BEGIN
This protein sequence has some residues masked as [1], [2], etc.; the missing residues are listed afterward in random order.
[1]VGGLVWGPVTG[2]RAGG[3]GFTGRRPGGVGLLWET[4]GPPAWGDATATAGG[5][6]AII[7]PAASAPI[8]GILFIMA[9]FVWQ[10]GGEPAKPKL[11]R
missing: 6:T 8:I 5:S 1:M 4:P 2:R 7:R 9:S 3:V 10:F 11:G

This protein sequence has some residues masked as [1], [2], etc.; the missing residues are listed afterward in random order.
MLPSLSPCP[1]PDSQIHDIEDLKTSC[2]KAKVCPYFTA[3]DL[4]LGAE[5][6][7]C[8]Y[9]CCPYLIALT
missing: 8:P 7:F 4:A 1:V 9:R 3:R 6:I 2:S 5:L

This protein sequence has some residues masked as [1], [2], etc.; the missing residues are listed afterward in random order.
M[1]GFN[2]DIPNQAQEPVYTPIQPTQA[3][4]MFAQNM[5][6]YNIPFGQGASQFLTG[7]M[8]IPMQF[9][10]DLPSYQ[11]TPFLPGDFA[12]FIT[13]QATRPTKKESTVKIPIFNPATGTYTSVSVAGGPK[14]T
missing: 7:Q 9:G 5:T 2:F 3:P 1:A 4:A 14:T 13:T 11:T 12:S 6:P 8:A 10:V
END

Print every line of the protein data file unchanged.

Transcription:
This protein sequence has some residues masked as [1], [2], etc.; the missing residues are listed afterward in random order.
[1]VGGLVWGPVTG[2]RAGG[3]GFTGRRPGGVGLLWET[4]GPPAWGDATATAGG[5][6]AII[7]PAASAPI[8]GILFIMA[9]FVWQ[10]GGEPAKPKL[11]R
missing: 6:T 8:I 5:S 1:M 4:P 2:R 7:R 9:S 3:V 10:F 11:G

This protein sequence has some residues masked as [1], [2], etc.; the missing residues are listed afterward in random order.
MLPSLSPCP[1]PDSQIHDIEDLKTSC[2]KAKVCPYFTA[3]DL[4]LGAE[5][6][7]C[8]Y[9]CCPYLIALT
missing: 8:P 7:F 4:A 1:V 9:R 3:R 6:I 2:S 5:L

This protein sequence has some residues masked as [1], [2], etc.; the missing residues are listed afterward in random order.
M[1]GFN[2]DIPNQAQEPVYTPIQPTQA[3][4]MFAQNM[5][6]YNIPFGQGASQFLTG[7]M[8]IPMQF[9][10]DLPSYQ[11]TPFLPGDFA[12]FIT[13]QATRPTKKESTVKIPIFNPATGTYTSVSVAGGPK[14]T
missing: 7:Q 9:G 5:T 2:F 3:P 1:A 4:A 14:T 13:T 11:T 12:S 6:P 8:A 10:V